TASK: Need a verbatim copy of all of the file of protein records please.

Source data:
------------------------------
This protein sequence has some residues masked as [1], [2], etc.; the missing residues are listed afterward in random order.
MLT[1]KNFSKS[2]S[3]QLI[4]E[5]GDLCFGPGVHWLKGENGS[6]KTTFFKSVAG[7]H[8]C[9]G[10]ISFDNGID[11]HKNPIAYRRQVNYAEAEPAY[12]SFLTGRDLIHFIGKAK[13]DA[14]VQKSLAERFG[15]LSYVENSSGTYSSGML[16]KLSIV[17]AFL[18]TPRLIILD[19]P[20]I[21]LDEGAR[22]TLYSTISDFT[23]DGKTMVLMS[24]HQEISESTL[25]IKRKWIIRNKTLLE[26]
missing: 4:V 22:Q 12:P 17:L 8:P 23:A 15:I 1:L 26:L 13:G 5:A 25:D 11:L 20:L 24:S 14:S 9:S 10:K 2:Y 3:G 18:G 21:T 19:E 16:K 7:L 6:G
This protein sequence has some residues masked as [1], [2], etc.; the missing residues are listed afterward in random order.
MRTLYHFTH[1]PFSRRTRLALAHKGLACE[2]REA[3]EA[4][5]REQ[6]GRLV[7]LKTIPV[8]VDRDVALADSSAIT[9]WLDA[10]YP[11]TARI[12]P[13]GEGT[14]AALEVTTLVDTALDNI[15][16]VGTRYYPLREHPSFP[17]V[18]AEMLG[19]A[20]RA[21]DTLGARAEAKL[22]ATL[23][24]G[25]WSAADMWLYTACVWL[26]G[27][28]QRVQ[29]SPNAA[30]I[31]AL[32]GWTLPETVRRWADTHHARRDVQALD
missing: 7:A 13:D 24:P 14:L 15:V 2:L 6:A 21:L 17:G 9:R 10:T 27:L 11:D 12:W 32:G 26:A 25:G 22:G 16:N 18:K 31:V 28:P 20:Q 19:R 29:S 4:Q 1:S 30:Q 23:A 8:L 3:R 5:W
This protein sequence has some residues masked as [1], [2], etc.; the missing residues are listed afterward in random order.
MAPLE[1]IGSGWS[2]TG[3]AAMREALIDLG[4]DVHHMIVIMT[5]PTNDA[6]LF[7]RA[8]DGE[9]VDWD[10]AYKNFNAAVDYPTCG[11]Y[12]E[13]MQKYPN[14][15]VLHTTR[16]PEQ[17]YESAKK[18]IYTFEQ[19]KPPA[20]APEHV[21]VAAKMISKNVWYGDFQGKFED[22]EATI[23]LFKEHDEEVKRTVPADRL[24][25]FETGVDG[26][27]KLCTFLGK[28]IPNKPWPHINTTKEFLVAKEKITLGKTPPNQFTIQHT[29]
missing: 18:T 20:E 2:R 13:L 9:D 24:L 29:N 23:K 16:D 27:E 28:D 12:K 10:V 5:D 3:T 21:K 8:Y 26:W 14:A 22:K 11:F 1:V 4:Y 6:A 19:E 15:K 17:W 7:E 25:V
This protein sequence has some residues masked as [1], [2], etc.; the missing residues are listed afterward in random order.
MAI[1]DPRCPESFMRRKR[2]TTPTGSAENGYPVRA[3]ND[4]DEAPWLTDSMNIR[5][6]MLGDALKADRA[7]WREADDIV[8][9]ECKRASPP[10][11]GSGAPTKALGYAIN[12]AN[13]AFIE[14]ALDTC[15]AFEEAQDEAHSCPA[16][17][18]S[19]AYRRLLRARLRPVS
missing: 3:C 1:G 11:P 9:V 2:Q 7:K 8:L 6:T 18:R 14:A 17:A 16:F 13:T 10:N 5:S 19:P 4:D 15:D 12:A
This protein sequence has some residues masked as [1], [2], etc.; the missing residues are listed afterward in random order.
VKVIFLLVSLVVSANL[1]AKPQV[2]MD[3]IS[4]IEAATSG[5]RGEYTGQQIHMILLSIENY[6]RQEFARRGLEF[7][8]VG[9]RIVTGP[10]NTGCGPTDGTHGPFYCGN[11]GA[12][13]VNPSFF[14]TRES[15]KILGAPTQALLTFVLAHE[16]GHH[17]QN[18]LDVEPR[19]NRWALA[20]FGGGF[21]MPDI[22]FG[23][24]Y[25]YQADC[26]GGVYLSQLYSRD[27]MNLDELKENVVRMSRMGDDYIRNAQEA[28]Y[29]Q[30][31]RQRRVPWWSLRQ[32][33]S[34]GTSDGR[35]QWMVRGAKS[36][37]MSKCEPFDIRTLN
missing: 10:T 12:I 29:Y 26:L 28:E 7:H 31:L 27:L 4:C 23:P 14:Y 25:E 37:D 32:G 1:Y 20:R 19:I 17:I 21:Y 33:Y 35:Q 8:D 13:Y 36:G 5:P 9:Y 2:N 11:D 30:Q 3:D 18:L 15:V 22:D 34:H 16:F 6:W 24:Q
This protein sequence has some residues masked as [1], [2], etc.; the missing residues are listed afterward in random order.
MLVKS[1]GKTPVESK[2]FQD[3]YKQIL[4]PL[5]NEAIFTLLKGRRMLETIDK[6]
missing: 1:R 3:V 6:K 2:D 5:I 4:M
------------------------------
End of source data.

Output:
This protein sequence has some residues masked as [1], [2], etc.; the missing residues are listed afterward in random order.
MLT[1]KNFSKS[2]S[3]QLI[4]E[5]GDLCFGPGVHWLKGENGS[6]KTTFFKSVAG[7]H[8]C[9]G[10]ISFDNGID[11]HKNPIAYRRQVNYAEAEPAY[12]SFLTGRDLIHFIGKAK[13]DA[14]VQKSLAERFG[15]LSYVENSSGTYSSGML[16]KLSIV[17]AFL[18]TPRLIILD[19]P[20]I[21]LDEGAR[22]TLYSTISDFT[23]DGKTMVLMS[24]HQEISESTL[25]IKRKWIIRNKTLLE[26]
missing: 4:V 22:Q 12:P 17:L 8:P 23:A 15:I 1:L 26:L 13:G 5:A 25:D 11:L 20:L 24:S 14:S 9:S 10:K 2:Y 3:G 18:G 21:T 19:E 16:K 7:L 6:G
This protein sequence has some residues masked as [1], [2], etc.; the missing residues are listed afterward in random order.
MRTLYHFTH[1]PFSRRTRLALAHKGLACE[2]REA[3]EA[4][5]REQ[6]GRLV[7]LKTIPV[8]VDRDVALADSSAIT[9]WLDA[10]YP[11]TARI[12]P[13]GEGT[14]AALEVTTLVDTALDNI[15][16]VGTRYYPLREHPSFP[17]V[18]AEMLG[19]A[20]RA[21]DTLGARAEAKL[22]ATL[23][24]G[25]WSAADMWLYTACVWL[26]G[27][28]QRVQ[29]SPNAA[30]I[31]AL[32]GWTLPETVRRWADTHHARRDVQALD
missing: 7:A 13:D 24:P 14:L 15:V 2:L 6:A 21:L 17:G 9:R 10:T 27:L 11:D 12:W 32:G 26:A 25:G 22:G 16:N 18:K 31:V 28:P 20:Q 19:R 29:S 4:Q 1:S 30:Q 23:A 8:L 3:R 5:W
This protein sequence has some residues masked as [1], [2], etc.; the missing residues are listed afterward in random order.
MAPLE[1]IGSGWS[2]TG[3]AAMREALIDLG[4]DVHHMIVIMT[5]PTNDA[6]LF[7]RA[8]DGE[9]VDWD[10]AYKNFNAAVDYPTCG[11]Y[12]E[13]MQKYPN[14][15]VLHTTR[16]PEQ[17]YESAKK[18]IYTFEQ[19]KPPA[20]APEHV[21]VAAKMISKNVWYGDFQGKFED[22]EATI[23]LFKEHDEEVKRTVPADRL[24][25]FETGVDG[26][27]KLCTFLGK[28]IPNKPWPHINTTKEFLVAKEKITLGKTPPNQFTIQHT[29]
missing: 18:T 20:E 2:R 13:L 9:D 24:L 29:N 23:K 16:D 27:E 28:D 12:K 10:V 5:D 3:T 21:K 8:Y 26:W 14:A 22:K 11:F 1:V 4:Y 6:A 19:E 15:K 17:W 7:E 25:V
This protein sequence has some residues masked as [1], [2], etc.; the missing residues are listed afterward in random order.
MAI[1]DPRCPESFMRRKR[2]TTPTGSAENGYPVRA[3]ND[4]DEAPWLTDSMNIR[5][6]MLGDALKADRA[7]WREADDIV[8][9]ECKRASPP[10][11]GSGAPTKALGYAIN[12]AN[13]AFIE[14]ALDTC[15]AFEEAQDEAHSCPA[16][17][18]S[19]AYRRLLRARLRPVS
missing: 3:C 1:G 11:P 9:V 2:Q 7:K 8:L 6:T 18:R 14:A 17:A 16:F 13:T 10:N 5:S 19:P 4:D 15:D 12:A
This protein sequence has some residues masked as [1], [2], etc.; the missing residues are listed afterward in random order.
VKVIFLLVSLVVSANL[1]AKPQV[2]MD[3]IS[4]IEAATSG[5]RGEYTGQQIHMILLSIENY[6]RQEFARRGLEF[7][8]VG[9]RIVTGP[10]NTGCGPTDGTHGPFYCGN[11]GA[12][13]VNPSFF[14]TRES[15]KILGAPTQALLTFVLAHE[16]GHH[17]QN[18]LDVEPR[19]NRWALA[20]FGGGF[21]MPDI[22]FG[23][24]Y[25]YQADC[26]GGVYLSQLYSRD[27]MNLDELKENVVRMSRMGDDYIRNAQEA[28]Y[29]Q[30][31]RQRRVPWWSLRQ[32][33]S[34]GTSDGR[35]QWMVRGAKS[36][37]MSKCEPFDIRTLN
missing: 10:T 12:I 29:Y 26:L 28:E 7:H 31:L 27:L 4:C 23:P 14:Y 25:E 37:D 32:G 1:Y 20:R 19:I 17:I 21:Y 33:Y 35:Q 8:D 13:Y 36:G 5:P 9:Y 2:N 11:D 30:Q 3:D 18:L 15:V 22:D 34:H 16:F 6:W 24:Q
This protein sequence has some residues masked as [1], [2], etc.; the missing residues are listed afterward in random order.
MLVKS[1]GKTPVESK[2]FQD[3]YKQIL[4]PL[5]NEAIFTLLKGRRMLETIDK[6]
missing: 1:R 3:V 6:K 2:D 5:I 4:M